Brexit and suspending parliament

 

Sir, – Boris Johnson’s decision to prorogue the UK parliament seems based on a simple premise, namely that parliament would not vote in favour of any deal his government might agree with the EU. In effect, and to fulfil his determination to leave on October 31st, he has decided already in favour of no deal and sees parliament as a bothersome irrelevance. Sidelining it through prorogation provides parliament with a reason to chase its tail in frustration but apparently little else, unless it dramatically unifies by next week.

His decision to hold discussions with the EU and particularly the leaders of its most influential member states seems threefold: first, to give the impression of good faith and boost electoral chances at home; second, to garner some concessions in the Theresa May deal which would subsequently be used as a starting point for post no-deal discussions on a future relationship; and third, to open disharmony between what he sees as the most influential EU member states and the EU itself.

The next few months look like a waste of time for the EU and for UK parliamentarians seeking to respect Brexit with a deal. The EU, therefore, might reflect on the wisdom of ignoring Mr Johnson’s overtures, accepting with regret the inevitability of no deal and preparing to deal with a deeply disaffected country on its doorstep.

As for UK parliamentarians, they might concentrate on reforming themselves into a new political party which could, in the future, ask the British people if they would wish to rejoin the EU and, if not too late, preserve those parts of the precious union which, at that stage, might wish to be preserved. – Yours, etc,

MICHAEL HAMELL,

Courtlands,

Dublin 9.

Sir, – With regard to Shanker Singham’s comments in “Ireland must ‘open up’ to plan B to backstop” (Simon Carswell, News, August 24th), I would point out it is good mechanisms that should replace the backstop and not good intentions.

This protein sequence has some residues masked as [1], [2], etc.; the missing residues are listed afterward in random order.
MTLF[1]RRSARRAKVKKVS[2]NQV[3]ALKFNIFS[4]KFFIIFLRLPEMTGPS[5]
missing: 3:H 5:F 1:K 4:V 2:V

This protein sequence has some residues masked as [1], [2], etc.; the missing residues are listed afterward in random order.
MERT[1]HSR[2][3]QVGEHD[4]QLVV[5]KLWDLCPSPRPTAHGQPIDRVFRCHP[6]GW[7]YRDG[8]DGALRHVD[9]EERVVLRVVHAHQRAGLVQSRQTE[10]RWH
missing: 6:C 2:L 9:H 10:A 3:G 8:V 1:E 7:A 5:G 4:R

I will not question the intentions of the UK-based Alternative Arrangements Commission but some of the mechanisms in their proposal are worth close examination.

The food safety union as described in its report looks to remove Ireland from the single market, while its suggestion of special economic zones reads like a plan to create an additional border inside of the Republic.

While Ireland should assume there are good intentions behind any detailed proposals to replace the backstop, any proposed mechanisms that undercut our position inside the EU are not good mechanisms and should be discarded.

Good intentions will not move Ireland and the UK beyond the backstop; good mechanisms will. – Yours, etc,

MARK TWOMEY,

Watergrasshill,

Cork.

Sir, – For over three centuries, it has seemed bizarre that many of those who ruled Britain proudly identified themselves using an Irish language word for a thief, outlaw or rebel – typically, indeed, a rebel against British interests. Now once again the word Tory seems apt to describe the party’s actions. I wonder what the anti-Cromwell rebels of the 17th century might make of the UK’s implosion.

An insight from Sun Tzu comes to mind – if you wait long enough, the bodies of your enemies will float by. – Yours, etc,

BRIAN O’BRIEN,

Kinsale, Co Cork.

Sir, – I note that the UK prime minister has again referred to the backstop as being anti-democratic. The backstop was agreed between the democratically elected government of the UK and the EU. It was not unilaterally imposed and is not “anti-democratic”. He is clearly unhappy about it but repeatedly calling it “anti-democratic” doesn’t make it so.

Meanwhile, the democratically elected parliament of the UK is being suspended on his say-so. – Yours, etc,

NEIL CONDON,

Dublin 4.

Sir, – It is said that Boris Johnson keeps a bust of Pericles of Athens in his office. Claiming to defend democracy by the most undemocratic of means, he would do well to reflect upon the words of his political hero: “Freedom is the sure possession of those alone who have the courage to defend it.” – Yours, etc,

MARIE GALLAGHER,

Blackrock,

Co Dublin.

A chara, – The British public should turn to the people of Northern Ireland for advice. They are well used to their parliament being suspended. – Is mise,

PAUL McCARRICK,

Athlone,

Co Westmeath.